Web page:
The Museum of Fine Arts in Boston is one of the country’s largest museums, with impressive collections of American, Asian and European art. It is housed in an early twentieth century neo-Classical building.
The Boston Museum of Fine Arts was founded in 1870 and is one of the oldest museums in America. It was originally housed in the Boston Athenaeum near Boston Common.
As the museum expanded in 1876 it moved to a new Victorian Gothic building at Copley Square. This building soon became too small as well and in 1909 the museum moved to its current building at Huntington Avenue in Fenway.
The neo-classical structure was designed by Guy Lowell, an American architect who had studied at the École des Beaux-Arts in Paris. A central classical portico leads to a rotunda in the main building which is flanked by two wings, each fronted with smaller classical porticos.
The wings are arranged around a courtyard on which a bronze equestrian statue – ‘Appeal to the Great Spirit’ – was placed in 1913. The back side of the building, a long colonnade of Ionic columns, is even more monumental than the front.
A major expansion in 1981 led to the creation of the modern West Wing, designed by the renowned American architect I.M. Pei, who was also responsible for the Louvre Pyramid, the modern entrance to the Louvre Museum.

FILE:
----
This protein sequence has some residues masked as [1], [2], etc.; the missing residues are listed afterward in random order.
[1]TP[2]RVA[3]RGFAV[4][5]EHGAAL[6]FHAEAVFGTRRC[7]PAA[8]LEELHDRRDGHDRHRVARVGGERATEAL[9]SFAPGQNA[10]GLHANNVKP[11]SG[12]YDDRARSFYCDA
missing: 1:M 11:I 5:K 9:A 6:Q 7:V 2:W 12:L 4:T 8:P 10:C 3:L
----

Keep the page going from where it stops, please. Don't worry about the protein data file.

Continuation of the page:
The museum was expanded again with the opening of the Art of the Americas Wing on November 20, 2010. This new wing was designed by the architectural firm of Foster + Partners, who are probably best known for their modern renovation of the Reichstag in Berlin. In contrast with the historic building, the new wing has no ornamentation but plenty of irregularly patterned glass, allowing as much natural light into the building as possible.
The Museum of Fine Arts in Boston has one of the country’s finest collections of American Art thanks to Boston’s important position in the history of the New World. The museum owns more than 60 portraits by the local painter John Singleton Copley. Other notable artists include Edward Hopper, Winslow Homer and Fitz Hugh Lane, known for his nautical paintings. Modern artists featured include famous names such as Jackson Pollock and Georgia O’Keeffe.
The museum also has a large collection of European paintings and sculpture. The impressionists are especially well represented with works by Renoir, Monet, Manet and other renowned artists. The European decorative arts collection is also interesting, with several galleries displaying silverware, porcelain and furniture from the seventeenth to the twentieth century.
Egyptian art is well represented with many old sculptures and a number of painted mummy masks, some even gilded. The Nubian collection is one of the world’s best with many fine sculptures and exquisite jewelry on display.
Asian art was very popular with Boston collectors during the nineteenth century, hence the museum’s impressive Asian art collection, which is spread over almost twenty galleries, with displays of Chinese, Japanese, Korean, Himalayan and Indian art.
The museum also houses collections of the obligatory Greek and Roman art, as well as arts from Oceania and Africa.